The NFU has warned that cereal growers are having to spend more on cooling as temperatures rise

Cereal growers already facing soaring input inflation are now having to face up to the mounting costs of cooling their crops.

With the recent heatwave affecting this year’s harvest, the NFU has warned growers are having to spend more cash on cooling to protect their crop.

The heatwave last week – when temperatures reached over 40°C in some parts of the country – put extra strain on growers and the quality of their crop, leading to a battle to harvest as quickly as possible for some farmers, and the need to use cold stores to protect their yields from the heat.

Not using cold stores meant many growers would see quality issues, particularly for malt and barley, suggested NFU crops board chair Matt Culley. And this could ultimately result in a loss of premiums for already struggling growers in areas from milling to feed grains.

“It all really revolves around what the air temperature is when the grain is being harvested,” said Culley. “If it is 30 degrees outside then you are harvesting grain at that temperature that will stay with the grain as it goes into store. That’s why you have to cool it so quickly.”

Failing to cool crops can lead to issues such as cereals becoming too hot and ‘sweaty’ – causing excess moisture in the store. It can also cause potential risks for toxins to develop and insect issues.

“If the grain stays warm in store and isn’t cooled quickly enough then you get a proliferation of mites, grain weevils etc, because they thrive in those sorts of warm, damp habitats,” Culley pointed out.

The added risk of bug infestation would also lead to “double or triple handling of grain which, with electricity prices as they are, just incurs extra added cost to growers”, he added.

Growers warn of crop issues due to heatwave impact and lack of rain

It comes amid mounting concerns over soaring input costs across the growing sector, with many growers increasingly concerned over how the situation will affect planting for the 2023 season, suggested Philip Dolbear, AHDB senior knowledge exchange manager for cereals & oilseeds.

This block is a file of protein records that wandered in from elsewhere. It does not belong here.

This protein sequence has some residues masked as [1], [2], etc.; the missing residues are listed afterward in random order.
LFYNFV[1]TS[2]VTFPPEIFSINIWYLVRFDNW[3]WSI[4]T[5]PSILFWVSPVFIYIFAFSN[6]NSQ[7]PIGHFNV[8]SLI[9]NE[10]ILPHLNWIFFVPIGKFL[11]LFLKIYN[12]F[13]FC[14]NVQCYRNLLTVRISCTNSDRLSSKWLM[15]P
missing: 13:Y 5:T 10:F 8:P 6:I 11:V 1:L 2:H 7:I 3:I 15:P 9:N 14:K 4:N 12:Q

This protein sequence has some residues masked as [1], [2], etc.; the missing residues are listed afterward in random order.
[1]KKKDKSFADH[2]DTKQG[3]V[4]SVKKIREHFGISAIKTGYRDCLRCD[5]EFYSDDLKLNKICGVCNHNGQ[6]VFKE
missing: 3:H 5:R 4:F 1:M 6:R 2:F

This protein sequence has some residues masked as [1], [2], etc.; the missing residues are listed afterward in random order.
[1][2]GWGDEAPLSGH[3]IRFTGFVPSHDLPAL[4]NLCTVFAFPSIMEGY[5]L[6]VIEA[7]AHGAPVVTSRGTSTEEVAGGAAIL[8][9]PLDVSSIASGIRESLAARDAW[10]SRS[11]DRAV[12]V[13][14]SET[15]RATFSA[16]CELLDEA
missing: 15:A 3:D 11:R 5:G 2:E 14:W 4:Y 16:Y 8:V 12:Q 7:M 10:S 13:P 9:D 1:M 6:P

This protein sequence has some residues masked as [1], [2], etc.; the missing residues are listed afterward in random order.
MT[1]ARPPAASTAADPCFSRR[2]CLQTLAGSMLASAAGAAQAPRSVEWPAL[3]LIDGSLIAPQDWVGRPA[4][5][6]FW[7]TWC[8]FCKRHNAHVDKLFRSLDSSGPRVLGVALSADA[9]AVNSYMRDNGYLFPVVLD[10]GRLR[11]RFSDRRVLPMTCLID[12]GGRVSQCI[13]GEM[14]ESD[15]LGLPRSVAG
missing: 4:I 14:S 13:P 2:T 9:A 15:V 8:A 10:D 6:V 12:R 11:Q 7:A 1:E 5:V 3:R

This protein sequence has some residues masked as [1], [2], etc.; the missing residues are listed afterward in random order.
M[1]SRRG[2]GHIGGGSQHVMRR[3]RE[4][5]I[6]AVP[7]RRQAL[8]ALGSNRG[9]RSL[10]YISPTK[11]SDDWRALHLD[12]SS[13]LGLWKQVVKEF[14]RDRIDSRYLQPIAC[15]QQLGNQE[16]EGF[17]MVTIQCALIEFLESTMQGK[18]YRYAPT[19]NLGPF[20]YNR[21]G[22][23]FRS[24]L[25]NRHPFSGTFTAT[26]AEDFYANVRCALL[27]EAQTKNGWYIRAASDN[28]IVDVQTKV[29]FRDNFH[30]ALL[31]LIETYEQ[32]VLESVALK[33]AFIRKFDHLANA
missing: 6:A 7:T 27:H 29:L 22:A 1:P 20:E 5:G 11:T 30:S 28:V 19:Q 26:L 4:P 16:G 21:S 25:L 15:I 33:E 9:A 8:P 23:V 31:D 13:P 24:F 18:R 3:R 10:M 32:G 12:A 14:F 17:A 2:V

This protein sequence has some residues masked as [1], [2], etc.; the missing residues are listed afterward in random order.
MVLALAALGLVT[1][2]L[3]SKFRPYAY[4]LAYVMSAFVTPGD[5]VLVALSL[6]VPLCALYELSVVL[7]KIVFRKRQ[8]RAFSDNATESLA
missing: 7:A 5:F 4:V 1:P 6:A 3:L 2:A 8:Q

“The concern is that [growers] are having to buy inputs now, from seed to fertilisers, sprays and so on, for harvest in 2023,” when the price of the crop was not yet set and could continue falling, he said.

Dolbear added that some growers had also had to put off harvesting during the heatwave due to the high temperatures of grains.

Growers typically put grain in stores and blew air through it. However, the “trouble is while the air outside was 35 or 40 degrees, with blowing the air you are almost heating the grain up”.

Growers had to use powered cold stores more to bring the temperature down as fast as possible, as some grains going into the stores were at around 26°C.

Culley said that this was in some instances adding up to £4.50 per tonne in additional costs, which is “something we don’t see very often and that is purely because of the heatwave”.

The warnings follow a new report from the Cold Chain Federation, which revealed the cold storage sector’s electricity costs had grown from £560.6m in 2021 to an estimated £1.6bn for 2022. The report also showed that volume of UK cold storage capacity had increased by 10% since 2021. 

Another issue posed by the heatwave, according to Dolbear, was that crops were “too damn dry” and while growers would normally harvest at 16% moisture for cereals, some crops were coming in at 10%-12% moisture. This meant that farmers were being paid less for crops even if they could cool them without losing their premiums.

Dolbear added that he thought that now “issues with hot grain in store are now under control” with farmers all trying to be “a bit more prepared”.